The individuals brought back to life are described as “believers”.  They are not named by their accomplishments on earth.  There is no list of their heritage, possessions, social status, income level, education or all the good deeds they performed.  Bottom line…they were “believers”.  What a great thought for today.  When all is stripped away, what is at our core?  What really matters?  Despite all the legalism man has abundantly created, regardless of what denomination you associate with, no matter the circumstances of your life…the one and only question that matters is “are you a believer”?  We complicate a relationship with the Lord so much by trying to earn it, by trying to be good enough, by thinking we have to fix ourselves first before He will accept us.  Today is the day to take off the pressure cooker lid.  Like a friend of mine said, “this was a fixed fight”.  Jesus already won the battle for our sins; all we have to do is let Him love us.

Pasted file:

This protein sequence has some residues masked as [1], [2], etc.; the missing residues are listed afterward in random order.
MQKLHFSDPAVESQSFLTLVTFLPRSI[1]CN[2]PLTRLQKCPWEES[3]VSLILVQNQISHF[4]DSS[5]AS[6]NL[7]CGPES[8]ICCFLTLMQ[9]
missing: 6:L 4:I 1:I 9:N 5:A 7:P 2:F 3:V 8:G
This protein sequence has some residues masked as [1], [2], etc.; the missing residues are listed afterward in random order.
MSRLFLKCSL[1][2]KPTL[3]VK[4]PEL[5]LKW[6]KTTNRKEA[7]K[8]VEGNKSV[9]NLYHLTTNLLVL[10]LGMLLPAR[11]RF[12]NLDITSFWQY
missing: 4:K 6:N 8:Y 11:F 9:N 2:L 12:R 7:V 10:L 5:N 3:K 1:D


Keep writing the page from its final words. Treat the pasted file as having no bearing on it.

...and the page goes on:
Pass the Salt Please

It’s dinnertime and your mouth is watering. Before you ever take a bite of the savory goodness, what is the first thing most of us reach for? You got it, the salt.

Have you ever taken the time to think about the characteristics and uses of salt? Salt is one of the most basic seasonings. Too much and it ruins your food, not enough and you might feel like you are eating cardboard. I am domestically challenged and sometimes salt must be used to save a dish from the trash can! Salt is an essential component to human life. Too much salt in your diet can be a risk for heart disease. Too little salt and the fluid in your body can be unbalanced. Sodium is a component of salt and it regulates the electrical impulses in the nervous system. Although we do try and monitor salt intake in our house, my husband and I both put salt on our salads. Honey, you will be glad to know that the word “salad” literally means “salted” and comes from the Roman culture who salted their leafy vegetables, i.e. lettuce.